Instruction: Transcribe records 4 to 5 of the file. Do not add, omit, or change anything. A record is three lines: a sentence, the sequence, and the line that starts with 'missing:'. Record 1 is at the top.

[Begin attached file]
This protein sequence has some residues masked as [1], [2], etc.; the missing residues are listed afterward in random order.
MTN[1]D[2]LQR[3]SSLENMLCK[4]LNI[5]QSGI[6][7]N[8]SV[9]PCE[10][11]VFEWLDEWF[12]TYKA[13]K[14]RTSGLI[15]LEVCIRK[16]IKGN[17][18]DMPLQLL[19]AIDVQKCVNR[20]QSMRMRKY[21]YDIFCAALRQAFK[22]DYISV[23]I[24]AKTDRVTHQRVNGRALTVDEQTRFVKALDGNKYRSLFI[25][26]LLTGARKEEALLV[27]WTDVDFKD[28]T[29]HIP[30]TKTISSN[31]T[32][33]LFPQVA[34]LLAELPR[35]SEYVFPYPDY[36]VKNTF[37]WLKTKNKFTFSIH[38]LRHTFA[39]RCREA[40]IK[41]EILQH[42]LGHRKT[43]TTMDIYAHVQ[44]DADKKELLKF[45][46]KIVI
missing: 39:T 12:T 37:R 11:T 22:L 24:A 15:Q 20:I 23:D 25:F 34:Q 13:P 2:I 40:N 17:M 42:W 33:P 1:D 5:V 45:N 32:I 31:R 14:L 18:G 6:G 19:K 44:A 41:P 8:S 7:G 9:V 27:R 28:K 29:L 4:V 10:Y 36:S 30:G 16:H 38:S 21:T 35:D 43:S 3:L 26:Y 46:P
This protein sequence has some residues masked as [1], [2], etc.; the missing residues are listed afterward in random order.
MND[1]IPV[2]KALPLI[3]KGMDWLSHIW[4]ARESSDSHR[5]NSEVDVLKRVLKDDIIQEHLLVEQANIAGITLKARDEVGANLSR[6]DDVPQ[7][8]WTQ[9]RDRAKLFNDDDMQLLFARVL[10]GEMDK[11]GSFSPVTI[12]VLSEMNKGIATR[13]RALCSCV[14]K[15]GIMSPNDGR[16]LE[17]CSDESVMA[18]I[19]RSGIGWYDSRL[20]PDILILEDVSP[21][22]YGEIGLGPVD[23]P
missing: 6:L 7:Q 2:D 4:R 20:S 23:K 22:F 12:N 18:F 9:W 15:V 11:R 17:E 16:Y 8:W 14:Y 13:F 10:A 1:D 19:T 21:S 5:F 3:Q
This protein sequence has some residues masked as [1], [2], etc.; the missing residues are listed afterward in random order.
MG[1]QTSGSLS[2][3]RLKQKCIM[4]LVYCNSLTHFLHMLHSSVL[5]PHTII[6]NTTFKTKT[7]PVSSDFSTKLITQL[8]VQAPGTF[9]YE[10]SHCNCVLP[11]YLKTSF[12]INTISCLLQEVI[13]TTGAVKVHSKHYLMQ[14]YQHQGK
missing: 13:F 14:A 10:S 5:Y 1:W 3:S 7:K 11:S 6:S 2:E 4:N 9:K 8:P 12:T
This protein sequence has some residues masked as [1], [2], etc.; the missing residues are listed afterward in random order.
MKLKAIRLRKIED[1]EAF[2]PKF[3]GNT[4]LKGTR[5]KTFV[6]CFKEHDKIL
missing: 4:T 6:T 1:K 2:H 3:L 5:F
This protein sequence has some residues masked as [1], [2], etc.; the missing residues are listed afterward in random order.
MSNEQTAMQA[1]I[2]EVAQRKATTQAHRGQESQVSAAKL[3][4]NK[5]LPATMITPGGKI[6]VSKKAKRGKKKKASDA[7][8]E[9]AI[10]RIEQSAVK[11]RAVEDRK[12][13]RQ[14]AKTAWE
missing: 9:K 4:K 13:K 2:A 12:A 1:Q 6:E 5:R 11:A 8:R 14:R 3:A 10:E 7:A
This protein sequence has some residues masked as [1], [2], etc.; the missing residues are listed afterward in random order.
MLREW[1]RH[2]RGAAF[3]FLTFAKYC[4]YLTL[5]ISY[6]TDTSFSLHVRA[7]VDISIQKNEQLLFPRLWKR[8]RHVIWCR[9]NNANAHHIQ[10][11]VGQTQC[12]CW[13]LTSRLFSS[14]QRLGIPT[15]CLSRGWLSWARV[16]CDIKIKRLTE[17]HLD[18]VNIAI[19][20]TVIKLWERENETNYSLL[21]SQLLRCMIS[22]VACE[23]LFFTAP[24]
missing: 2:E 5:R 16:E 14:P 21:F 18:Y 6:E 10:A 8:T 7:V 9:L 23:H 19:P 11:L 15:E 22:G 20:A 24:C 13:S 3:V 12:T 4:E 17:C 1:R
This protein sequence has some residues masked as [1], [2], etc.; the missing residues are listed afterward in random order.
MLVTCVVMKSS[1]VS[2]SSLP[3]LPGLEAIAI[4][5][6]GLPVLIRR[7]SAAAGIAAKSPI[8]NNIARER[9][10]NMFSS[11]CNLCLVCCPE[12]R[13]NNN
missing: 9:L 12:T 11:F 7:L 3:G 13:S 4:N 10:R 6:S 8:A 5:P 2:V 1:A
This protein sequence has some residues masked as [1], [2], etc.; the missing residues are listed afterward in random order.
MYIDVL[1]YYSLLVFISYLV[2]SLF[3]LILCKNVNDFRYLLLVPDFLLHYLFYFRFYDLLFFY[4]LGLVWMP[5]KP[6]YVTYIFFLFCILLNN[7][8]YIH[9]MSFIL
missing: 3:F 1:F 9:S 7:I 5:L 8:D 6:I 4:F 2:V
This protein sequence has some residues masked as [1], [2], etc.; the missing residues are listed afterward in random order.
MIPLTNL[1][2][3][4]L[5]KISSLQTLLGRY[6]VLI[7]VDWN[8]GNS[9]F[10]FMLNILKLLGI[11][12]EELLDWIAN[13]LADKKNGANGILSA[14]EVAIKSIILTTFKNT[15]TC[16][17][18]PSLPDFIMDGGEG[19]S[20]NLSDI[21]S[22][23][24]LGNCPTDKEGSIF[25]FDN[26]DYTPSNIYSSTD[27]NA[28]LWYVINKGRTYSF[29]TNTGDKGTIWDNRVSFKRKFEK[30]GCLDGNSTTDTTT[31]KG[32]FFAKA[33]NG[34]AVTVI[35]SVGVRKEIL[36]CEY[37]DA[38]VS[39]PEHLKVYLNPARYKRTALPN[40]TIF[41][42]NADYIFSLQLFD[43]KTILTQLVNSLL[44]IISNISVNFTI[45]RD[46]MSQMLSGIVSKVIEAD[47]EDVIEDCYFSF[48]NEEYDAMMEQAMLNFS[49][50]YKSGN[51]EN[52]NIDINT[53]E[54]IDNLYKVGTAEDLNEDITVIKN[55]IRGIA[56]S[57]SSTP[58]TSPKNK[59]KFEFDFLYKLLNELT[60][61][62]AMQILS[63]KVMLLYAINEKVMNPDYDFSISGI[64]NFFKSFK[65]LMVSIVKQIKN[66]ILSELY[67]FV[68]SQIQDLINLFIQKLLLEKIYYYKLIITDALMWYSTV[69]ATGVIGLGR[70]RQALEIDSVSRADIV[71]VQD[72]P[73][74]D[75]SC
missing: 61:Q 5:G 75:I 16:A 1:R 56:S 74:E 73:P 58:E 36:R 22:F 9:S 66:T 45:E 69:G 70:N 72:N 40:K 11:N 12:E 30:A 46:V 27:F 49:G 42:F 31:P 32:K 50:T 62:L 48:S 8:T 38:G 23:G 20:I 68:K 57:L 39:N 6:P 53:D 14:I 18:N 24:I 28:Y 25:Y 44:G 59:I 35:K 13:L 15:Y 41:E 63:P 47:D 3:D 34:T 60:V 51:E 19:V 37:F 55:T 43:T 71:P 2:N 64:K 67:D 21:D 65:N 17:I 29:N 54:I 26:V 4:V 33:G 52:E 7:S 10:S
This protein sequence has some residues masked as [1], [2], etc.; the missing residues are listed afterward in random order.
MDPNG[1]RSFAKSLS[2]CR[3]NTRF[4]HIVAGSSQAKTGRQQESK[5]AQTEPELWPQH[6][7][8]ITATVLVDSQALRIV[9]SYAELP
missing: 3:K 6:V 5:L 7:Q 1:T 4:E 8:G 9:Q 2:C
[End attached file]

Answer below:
This protein sequence has some residues masked as [1], [2], etc.; the missing residues are listed afterward in random order.
MKLKAIRLRKIED[1]EAF[2]PKF[3]GNT[4]LKGTR[5]KTFV[6]CFKEHDKIL
missing: 4:T 6:T 1:K 2:H 3:L 5:F
This protein sequence has some residues masked as [1], [2], etc.; the missing residues are listed afterward in random order.
MSNEQTAMQA[1]I[2]EVAQRKATTQAHRGQESQVSAAKL[3][4]NK[5]LPATMITPGGKI[6]VSKKAKRGKKKKASDA[7][8]E[9]AI[10]RIEQSAVK[11]RAVEDRK[12][13]RQ[14]AKTAWE
missing: 9:K 4:K 13:K 2:A 12:A 1:Q 6:E 5:R 11:A 8:R 14:R 3:A 10:E 7:A